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Diptheria Toxin And Interleukin2 Help Killing Melanoma Tumour Cells

Researchers have found a drug containing parts of diptheria toxin as a way to prompt the immune system for recognizing and killing tumour //cell of patients suffering from advanced melanoma (Skin Cancer)

In the first part of a phase II clinical trial to test the drug denileukin diftitox (also known as DAB (389) IL2 or ONTAK) in melanoma, five out of seven patients with stage IV disease experienced significant regression or stabilisation of both tumours and metastases. The two other patients in whom the disease progressed were on a lower dose of the drug. All the patients are still alive after 12 months.

Dr Jason Chesney, associate director for translational research at the JG Brown Cancer Center, University of Louisville, Kentucky, USA, told a news briefing at the EORTC-NCI-AACR [1] Symposium on Molecular Targets and Cancer Therapeutics in Prague today (Thursday 9 November): 'We are seeing some exciting results in stage IV melanoma patients whose median life expectancy is normally only about eight months. The phase II trial is continuing to examine the efficacy of denileukin diftitox in patients with melanoma.'

The immune system that attacks cancer cells in humans depends on a balance between T cells, which specifically recognise and attack antigens such as tumour cells, and suppressive or regulatory T cells (Tregs), which turn off activated immune cells in order to prevent autoimmunity.

Dr Chesney explained: 'Recently a subset of regulatory T cells has been found to directly suppress the activation of the anti-tumour T cells, but it was also discovered that, if the Tregs were depleted by targeting them with denileukin diftitox, then particular T cells in the immune system known as CD8+ T lymphocytes were able to attack and kill the melanoma cells in mice.'

Denileukin diftitox is a fusion protein made up of amino acid sequences for the diptheria toxin and the T cell growth factor, interleukin 2 (IL2). It targets Tre gs that have IL2 receptors on their cell surface, and it binds to part of the receptor called CD25. Once it reaches the inside of the cell it prevents protein synthesis, which leads to cell death within hours.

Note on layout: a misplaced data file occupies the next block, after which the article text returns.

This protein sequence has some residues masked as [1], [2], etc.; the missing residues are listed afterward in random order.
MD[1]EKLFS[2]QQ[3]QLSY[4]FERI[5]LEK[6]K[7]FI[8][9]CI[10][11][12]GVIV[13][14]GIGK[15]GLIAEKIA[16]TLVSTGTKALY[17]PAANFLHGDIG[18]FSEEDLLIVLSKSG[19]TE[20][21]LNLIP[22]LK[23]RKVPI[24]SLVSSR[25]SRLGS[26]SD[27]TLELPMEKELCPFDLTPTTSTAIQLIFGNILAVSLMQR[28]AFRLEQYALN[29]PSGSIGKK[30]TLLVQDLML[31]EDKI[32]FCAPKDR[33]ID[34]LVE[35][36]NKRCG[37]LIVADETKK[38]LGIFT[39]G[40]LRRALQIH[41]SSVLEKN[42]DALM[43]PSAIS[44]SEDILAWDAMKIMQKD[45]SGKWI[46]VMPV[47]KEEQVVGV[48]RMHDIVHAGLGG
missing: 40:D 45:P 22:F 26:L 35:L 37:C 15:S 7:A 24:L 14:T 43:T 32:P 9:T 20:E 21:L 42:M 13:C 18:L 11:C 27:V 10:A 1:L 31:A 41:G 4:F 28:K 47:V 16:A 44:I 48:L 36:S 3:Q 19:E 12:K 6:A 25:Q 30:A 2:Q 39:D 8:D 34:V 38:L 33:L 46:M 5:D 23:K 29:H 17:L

'We thought that if denileukin diftitox could selectively deplete Tregs in patients with melanoma, this would allow the CD8+ T cells to do their job of recognising and attacking the melanoma cells,' said Dr Chesney.

Dr Chesney and his colleagues gave seven patients with stage IV melanoma nine or twelve micrograms per kilogram of body weight daily for four days, every three weeks for four cycles. The two patients on the lower dose had newly detectable tumours and tumour growth after two cycles. However, the five patients on the higher dose experienced significant regression of several metastatic tumours after four cycles, including subcutaneous tumours and metastases in the liver and lymph nodes.

One patient had two tumours on the leg that had died and became infected, requiring surgery. When the researchers examined the tumour tissue they found that it was surrounded by CD8+ T lymphocytes. 'This meant that the lymphocytes had been successfully activated to attack the tumour, which consequently had died. We also found that the concentration of Tregs in this patient decreased by more than a half after the second day's dose of denileukin diftitox,' said Dr Chesney.

'To our knowledge, this is the only trial to study the effects of Treg depletion in human cancer patients. From the results, we conclude that depleting Treg cells in patients with melanoma may allow the immune system to be activated successfully to kill cancer cells. These patients have survived longer than the median average life expectancy of a patient with stage IV melanoma.

'We also believe that, in the future, immunotherapies that depend on depleting Treg cells may prove to be useful in all types of cancer.'


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